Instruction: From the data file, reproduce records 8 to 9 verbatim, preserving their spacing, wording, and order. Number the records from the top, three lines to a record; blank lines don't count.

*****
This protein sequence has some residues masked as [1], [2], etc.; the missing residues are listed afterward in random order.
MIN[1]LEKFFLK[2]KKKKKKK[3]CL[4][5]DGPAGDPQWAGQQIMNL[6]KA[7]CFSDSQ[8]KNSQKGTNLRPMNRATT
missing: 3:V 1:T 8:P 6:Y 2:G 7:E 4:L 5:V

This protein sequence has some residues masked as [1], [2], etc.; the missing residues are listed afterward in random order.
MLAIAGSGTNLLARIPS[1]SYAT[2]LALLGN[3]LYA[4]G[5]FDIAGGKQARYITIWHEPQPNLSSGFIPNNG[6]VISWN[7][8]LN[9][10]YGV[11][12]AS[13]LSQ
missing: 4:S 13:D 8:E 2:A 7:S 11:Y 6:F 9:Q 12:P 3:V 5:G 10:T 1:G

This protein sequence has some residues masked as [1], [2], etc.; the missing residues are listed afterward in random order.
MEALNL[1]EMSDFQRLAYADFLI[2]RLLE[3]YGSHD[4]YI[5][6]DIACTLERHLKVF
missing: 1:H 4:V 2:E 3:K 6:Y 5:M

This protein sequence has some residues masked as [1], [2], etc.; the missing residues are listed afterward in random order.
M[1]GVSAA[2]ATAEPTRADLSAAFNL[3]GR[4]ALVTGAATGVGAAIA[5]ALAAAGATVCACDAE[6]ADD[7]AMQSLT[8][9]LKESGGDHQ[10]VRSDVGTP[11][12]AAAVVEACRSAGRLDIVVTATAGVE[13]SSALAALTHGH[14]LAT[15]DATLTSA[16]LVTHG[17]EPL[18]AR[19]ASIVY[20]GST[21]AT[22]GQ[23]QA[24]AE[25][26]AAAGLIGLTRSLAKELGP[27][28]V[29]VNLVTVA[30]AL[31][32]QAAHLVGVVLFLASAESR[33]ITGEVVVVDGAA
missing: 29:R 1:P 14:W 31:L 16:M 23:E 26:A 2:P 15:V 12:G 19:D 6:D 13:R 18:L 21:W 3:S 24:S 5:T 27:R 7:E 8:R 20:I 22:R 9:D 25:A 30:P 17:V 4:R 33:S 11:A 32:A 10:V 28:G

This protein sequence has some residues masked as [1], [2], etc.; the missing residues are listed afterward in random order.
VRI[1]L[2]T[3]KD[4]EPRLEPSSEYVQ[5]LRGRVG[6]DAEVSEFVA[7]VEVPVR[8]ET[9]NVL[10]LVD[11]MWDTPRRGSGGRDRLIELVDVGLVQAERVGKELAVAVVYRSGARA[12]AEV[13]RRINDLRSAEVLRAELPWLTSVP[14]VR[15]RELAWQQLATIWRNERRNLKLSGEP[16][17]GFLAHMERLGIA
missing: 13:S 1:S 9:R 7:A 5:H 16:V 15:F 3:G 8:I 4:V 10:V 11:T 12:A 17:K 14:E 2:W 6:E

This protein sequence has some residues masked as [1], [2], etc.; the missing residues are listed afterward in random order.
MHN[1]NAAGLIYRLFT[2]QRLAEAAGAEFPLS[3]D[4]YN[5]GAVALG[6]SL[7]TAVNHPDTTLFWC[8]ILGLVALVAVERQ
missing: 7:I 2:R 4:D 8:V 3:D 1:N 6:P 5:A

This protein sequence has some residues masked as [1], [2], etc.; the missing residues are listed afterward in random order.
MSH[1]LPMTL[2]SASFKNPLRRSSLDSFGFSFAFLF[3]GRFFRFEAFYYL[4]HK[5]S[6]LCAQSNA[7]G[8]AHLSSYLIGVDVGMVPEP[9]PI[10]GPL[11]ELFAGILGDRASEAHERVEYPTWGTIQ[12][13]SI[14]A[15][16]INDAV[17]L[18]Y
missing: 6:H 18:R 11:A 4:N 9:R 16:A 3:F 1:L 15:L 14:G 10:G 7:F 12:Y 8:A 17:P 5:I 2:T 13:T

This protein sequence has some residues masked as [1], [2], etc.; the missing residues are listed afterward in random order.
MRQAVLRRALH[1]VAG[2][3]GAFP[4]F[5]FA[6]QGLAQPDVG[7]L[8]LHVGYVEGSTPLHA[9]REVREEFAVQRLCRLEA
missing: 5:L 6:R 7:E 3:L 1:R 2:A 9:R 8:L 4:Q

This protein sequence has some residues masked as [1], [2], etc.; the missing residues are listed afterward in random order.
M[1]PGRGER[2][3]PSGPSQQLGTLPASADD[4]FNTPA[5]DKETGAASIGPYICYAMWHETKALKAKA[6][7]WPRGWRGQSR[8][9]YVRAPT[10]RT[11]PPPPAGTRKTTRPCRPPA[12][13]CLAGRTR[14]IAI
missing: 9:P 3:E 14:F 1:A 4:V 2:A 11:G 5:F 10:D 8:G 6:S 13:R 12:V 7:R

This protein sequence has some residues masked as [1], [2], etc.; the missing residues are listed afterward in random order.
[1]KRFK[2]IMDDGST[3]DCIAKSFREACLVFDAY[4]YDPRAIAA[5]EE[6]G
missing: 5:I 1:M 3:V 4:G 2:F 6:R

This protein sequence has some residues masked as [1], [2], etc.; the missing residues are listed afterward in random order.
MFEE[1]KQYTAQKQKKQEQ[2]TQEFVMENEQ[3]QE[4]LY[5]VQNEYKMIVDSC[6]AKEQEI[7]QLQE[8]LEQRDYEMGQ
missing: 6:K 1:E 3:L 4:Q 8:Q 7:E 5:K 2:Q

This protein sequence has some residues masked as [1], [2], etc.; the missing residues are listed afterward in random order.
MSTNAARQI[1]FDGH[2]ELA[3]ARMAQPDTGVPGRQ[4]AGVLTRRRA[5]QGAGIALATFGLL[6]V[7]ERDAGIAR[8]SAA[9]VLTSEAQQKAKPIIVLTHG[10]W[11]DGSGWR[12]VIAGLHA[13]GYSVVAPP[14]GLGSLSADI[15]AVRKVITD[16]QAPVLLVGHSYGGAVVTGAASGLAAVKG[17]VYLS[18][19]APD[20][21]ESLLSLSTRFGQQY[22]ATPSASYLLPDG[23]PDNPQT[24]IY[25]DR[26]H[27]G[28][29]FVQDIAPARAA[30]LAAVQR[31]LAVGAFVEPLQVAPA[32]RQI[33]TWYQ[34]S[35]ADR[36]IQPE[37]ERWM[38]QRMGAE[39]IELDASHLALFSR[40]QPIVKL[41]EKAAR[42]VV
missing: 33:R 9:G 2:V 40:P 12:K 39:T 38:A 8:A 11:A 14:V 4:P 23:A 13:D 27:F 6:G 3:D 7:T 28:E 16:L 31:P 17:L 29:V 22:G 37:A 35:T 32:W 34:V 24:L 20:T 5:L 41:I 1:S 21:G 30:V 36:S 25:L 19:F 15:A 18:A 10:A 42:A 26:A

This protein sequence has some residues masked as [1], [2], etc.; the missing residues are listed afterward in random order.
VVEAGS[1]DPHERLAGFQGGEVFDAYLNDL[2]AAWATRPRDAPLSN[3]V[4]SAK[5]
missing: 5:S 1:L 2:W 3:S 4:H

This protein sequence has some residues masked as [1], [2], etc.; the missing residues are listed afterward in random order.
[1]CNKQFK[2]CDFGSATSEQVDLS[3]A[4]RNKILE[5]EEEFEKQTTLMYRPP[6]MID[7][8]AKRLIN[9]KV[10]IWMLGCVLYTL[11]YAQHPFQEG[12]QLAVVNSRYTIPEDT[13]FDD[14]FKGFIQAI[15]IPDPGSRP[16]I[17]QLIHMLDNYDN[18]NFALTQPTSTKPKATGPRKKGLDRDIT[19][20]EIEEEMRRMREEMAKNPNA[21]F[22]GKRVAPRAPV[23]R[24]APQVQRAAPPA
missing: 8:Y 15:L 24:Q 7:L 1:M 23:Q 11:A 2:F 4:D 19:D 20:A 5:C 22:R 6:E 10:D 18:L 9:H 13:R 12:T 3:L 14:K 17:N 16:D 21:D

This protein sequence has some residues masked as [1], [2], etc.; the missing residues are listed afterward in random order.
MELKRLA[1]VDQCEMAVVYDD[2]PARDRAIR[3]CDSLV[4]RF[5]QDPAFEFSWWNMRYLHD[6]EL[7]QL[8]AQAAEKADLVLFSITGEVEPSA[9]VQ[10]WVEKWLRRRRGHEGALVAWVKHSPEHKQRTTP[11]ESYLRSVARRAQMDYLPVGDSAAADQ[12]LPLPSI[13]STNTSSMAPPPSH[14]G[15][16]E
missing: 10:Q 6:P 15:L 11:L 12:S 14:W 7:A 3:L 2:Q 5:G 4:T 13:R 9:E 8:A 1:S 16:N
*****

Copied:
This protein sequence has some residues masked as [1], [2], etc.; the missing residues are listed afterward in random order.
MRQAVLRRALH[1]VAG[2][3]GAFP[4]F[5]FA[6]QGLAQPDVG[7]L[8]LHVGYVEGSTPLHA[9]REVREEFAVQRLCRLEA
missing: 5:L 6:R 7:E 3:L 1:R 2:A 9:R 8:L 4:Q

This protein sequence has some residues masked as [1], [2], etc.; the missing residues are listed afterward in random order.
M[1]PGRGER[2][3]PSGPSQQLGTLPASADD[4]FNTPA[5]DKETGAASIGPYICYAMWHETKALKAKA[6][7]WPRGWRGQSR[8][9]YVRAPT[10]RT[11]PPPPAGTRKTTRPCRPPA[12][13]CLAGRTR[14]IAI
missing: 9:P 3:E 14:F 1:A 4:V 2:A 11:G 5:F 10:D 8:G 6:S 13:R 12:V 7:R